Telling Stories and Living Them: Corporate Celebrations with Impact

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Chair Of The Month

Entro’s Rae Lam explores how companies can effectively host corporate celebrations and events to expose employees to great design and encourage interaction with their surroundings. 

Entro led the initiative to commemorate and brand the 50th Anniversary celebration for the TD Centre from the development of the program identity to the exhibition and its associated material. Image courtesy of Entro. 

Throughout childhood, our lives are peppered with birthdays, graduations, and other events that nurture constant excitement, connection and joy. These events are something to look forward to and share with others, and they set our expectations for the future. Now as adults, we spend our days in the workplace, we identify with our job title, and we imagine much of our future in relation to our chosen career path. In a way, our work consumes much of our lives and identity, as does the culture that is associated with our different workplaces and brands. For this reason, more and more organizations are paying attention to culture as a way to strengthen their overall identity and attract and retain employees. Design is an integral part of developing and maintaining this workplace culture.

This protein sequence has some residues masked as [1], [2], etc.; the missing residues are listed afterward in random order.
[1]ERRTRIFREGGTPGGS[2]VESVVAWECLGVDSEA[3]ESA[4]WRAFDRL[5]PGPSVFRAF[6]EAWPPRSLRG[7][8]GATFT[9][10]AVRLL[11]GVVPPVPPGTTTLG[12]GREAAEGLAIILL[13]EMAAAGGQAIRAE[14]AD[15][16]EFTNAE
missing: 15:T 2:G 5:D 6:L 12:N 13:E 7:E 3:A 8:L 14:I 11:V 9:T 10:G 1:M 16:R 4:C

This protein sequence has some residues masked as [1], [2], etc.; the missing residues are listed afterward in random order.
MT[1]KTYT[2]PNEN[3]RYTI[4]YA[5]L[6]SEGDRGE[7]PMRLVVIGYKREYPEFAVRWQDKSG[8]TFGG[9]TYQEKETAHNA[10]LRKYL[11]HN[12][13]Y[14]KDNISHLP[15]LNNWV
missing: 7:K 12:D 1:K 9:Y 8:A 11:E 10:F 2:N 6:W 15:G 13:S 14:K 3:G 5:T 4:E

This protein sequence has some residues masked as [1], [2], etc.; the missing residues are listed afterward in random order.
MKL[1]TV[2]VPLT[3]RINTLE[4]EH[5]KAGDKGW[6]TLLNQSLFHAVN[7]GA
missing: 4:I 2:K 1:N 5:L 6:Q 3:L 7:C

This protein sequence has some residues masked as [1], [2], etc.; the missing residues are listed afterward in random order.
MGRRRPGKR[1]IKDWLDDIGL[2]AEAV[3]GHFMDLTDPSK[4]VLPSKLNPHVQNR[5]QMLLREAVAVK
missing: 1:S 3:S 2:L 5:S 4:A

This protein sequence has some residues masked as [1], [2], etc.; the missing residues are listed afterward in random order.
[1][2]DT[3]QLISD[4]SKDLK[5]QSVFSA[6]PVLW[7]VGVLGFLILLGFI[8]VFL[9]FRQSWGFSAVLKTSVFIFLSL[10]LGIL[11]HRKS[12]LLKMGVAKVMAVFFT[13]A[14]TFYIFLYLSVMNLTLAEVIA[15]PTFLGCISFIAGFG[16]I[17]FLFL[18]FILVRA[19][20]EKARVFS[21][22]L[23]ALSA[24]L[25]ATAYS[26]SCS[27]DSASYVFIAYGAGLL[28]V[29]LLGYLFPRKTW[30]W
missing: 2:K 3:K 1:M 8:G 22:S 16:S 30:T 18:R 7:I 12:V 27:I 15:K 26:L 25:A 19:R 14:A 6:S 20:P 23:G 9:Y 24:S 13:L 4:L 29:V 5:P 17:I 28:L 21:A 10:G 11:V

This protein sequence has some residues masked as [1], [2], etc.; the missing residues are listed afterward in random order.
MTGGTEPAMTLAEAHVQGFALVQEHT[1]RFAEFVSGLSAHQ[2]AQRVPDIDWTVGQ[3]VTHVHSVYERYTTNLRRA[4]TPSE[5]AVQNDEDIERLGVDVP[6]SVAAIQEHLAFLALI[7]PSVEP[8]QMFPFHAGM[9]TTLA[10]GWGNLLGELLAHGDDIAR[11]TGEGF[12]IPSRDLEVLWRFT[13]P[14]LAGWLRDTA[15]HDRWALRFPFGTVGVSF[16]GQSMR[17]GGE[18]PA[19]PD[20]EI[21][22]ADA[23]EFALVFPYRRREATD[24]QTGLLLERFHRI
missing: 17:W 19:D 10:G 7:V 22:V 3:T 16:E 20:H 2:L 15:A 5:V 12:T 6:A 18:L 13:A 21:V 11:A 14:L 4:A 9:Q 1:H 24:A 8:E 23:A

Design and aesthetics offer a means of connecting people to places and ideals; drawing a direct link to powerful emotional outcomes like trust, legitimacy and loyalty. One way to enhance organizational culture is by punctuating employees’ everyday experience with unexpected events and celebrations. There are significant events and milestones in the life of a company that warrant real acknowledgement both internally and with the public. These milestones may become more relevant or worth celebrating as the company grows, changes or reaches certain goals. Common reasons are a major anniversary of 10, 25 or 50 years, a significant merger or acquisition, or a substantial achievement. However, other milestones or stories can also be worthy of an event or acknowledgement.